The Section 8 Housing Assistance Program, currently the largest source of subsidized low-income housing in the country, was authorized in 1974 following the FHA default crisis. It provides housing assistance payments by the federal government on behalf of eligible low- and moderate-income families through four different subprograms: New Construction, Substantial Rehabilitation, Moderate Rehabilitation, and Existing. New Construction is largely used by private developers who obtain financing and build low-income housing projects. The subsidy is in the form of payments on behalf of the eligible tenants which effectively lower the rent to 30 percent of the eligible family's adjusted annual income. Substantial Rehabilitation, Moderate Rehabilitation, and Existing operate similarly, covering already constructed, privately owned buildings needing various degrees of rehabilitation or none. This is also a "finder-keeper" provision. 57
Unfortunately, Section 8 assistance has also fallen short of demand as the National Association of Housing and Redevelopment Officials indicated in 1986. A survey of waiting lists in 223 local housing authorities by the Association revealed that 782,000 families were on waiting lists for public housing, with an overall average wait of more than one year. Average waits were much higher in some places: five years in the Winston-Salem MSA and seven years in Atlantic City. 58 Some were not even allowed to wait. The survey revealed that waiting lists had been closed in some PHAS, including eight of the fourteen largest, because the number of applicants far exceeded the projected supply of units.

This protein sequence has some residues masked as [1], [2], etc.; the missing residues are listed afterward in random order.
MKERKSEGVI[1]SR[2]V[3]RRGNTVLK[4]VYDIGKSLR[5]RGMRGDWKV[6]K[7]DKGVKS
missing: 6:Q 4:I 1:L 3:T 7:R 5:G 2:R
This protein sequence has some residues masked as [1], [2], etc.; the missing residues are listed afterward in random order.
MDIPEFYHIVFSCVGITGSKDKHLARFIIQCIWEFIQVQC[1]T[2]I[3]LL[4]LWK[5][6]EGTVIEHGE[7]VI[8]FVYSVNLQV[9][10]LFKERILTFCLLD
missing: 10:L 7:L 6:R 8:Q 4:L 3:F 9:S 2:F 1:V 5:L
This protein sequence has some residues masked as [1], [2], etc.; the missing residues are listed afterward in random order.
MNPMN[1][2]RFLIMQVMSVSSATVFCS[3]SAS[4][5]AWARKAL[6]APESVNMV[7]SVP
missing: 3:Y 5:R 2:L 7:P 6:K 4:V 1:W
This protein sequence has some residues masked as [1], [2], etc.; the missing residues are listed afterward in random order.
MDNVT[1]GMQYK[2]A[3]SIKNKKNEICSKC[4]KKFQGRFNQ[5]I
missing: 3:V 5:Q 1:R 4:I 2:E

The history of low-income housing in the United States indicates that federal housing programs, which grew out of the Depression of 1929, soon became an instrument of central-city reorganization and renewal. Until the 1960s, the primary role of low-income housing in most cities was to facilitate the removal of the poor from areas inside or adjacent to business districts, thus advancing the transition of older industrial cities to corporate cities. The formal adoption of public housing did not necessarily mean that housing conditions of the poor and displaced were significantly improved. Between 1934 and 1938 over one million individuals were displaced from central-city areas as a result of clearance activities nationwide. 59 Only a small fraction of these displaced people could have received federal housing assistance, since as of 1938 fewer than 22,000 units were completed and available for occupancy and only about 65,000 additional units had been authorized (on some of which construction had not even began). 60
In terms of its impact on the housing conditions of the poor, the 22,000 units of low-income housing could have little effect on the nearly one-third of